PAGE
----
Words by Matt Philp, photography by Florence Charvin, Photography styling by Victoria Bibby & Dael Brady
They say you can’t plan for inspiration – and Kelly and Julian Davis are living proof. Since the moment they saw the Napier section where they’d eventually build their family hoe, the couple have been on a journey in which accident has played almost as big a role as design.
Take their discovery of the property for starters. Julian, a fourth-generation builder and owner of building company Davcon, was showing his brother some of the firm’s work in a new subdivision in Esk Hills. He decided on a whim, to check out a section he’d probably driven past a hundred times before.
He’d always assumed it was second-rate, with no sea view. Instead, he found a gem: a north-facing site with 270-degree views, vineyards in the foreground, the Kaweka Ranges in the distance, and just a sliver of coastline.
He thought Kelly would like it.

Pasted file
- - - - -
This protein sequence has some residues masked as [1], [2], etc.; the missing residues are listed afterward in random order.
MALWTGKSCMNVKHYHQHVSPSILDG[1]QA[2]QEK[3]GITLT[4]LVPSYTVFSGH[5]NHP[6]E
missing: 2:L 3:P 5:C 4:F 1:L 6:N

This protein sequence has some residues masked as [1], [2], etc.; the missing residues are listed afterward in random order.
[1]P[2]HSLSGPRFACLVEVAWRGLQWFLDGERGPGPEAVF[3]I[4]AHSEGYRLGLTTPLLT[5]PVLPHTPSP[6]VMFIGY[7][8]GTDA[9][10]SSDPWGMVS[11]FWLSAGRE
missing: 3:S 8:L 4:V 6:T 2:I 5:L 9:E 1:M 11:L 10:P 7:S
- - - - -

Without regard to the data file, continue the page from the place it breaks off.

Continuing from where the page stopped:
“I loved it,” she says. “It had this calm feel. It just grabbed me.” That was 2013. The house was completed in late 2015 – Julian, who built the place with a small team between projects, recalls watching the All Blacks play a World Cup semi-final the weekend they shifted in.
Designed by veteran Napier architect Graeme Weaver, in many ways it’s a testament to the virtues of painstaking planning. Kelly and Julian describe a highly collaborative design process, in which they were asked to provide the architect with scrapbooks full of their ideas and to bookmark elements that caught their eye in architectural journals, then explain why they liked or disliked them. As well, Graeme encouraged them to suggest words that captured what they were looking for in a house.
For Kelly, that was easy. “We’d been through some full-on times leading up to it, so I was all about having some serenity.”
Despite all these deliberations, there was still plenty of room for chance. Building the in-situ concrete walls, for instance, took three months, and every time Julian removed the formwork it was with a touch of trepidation.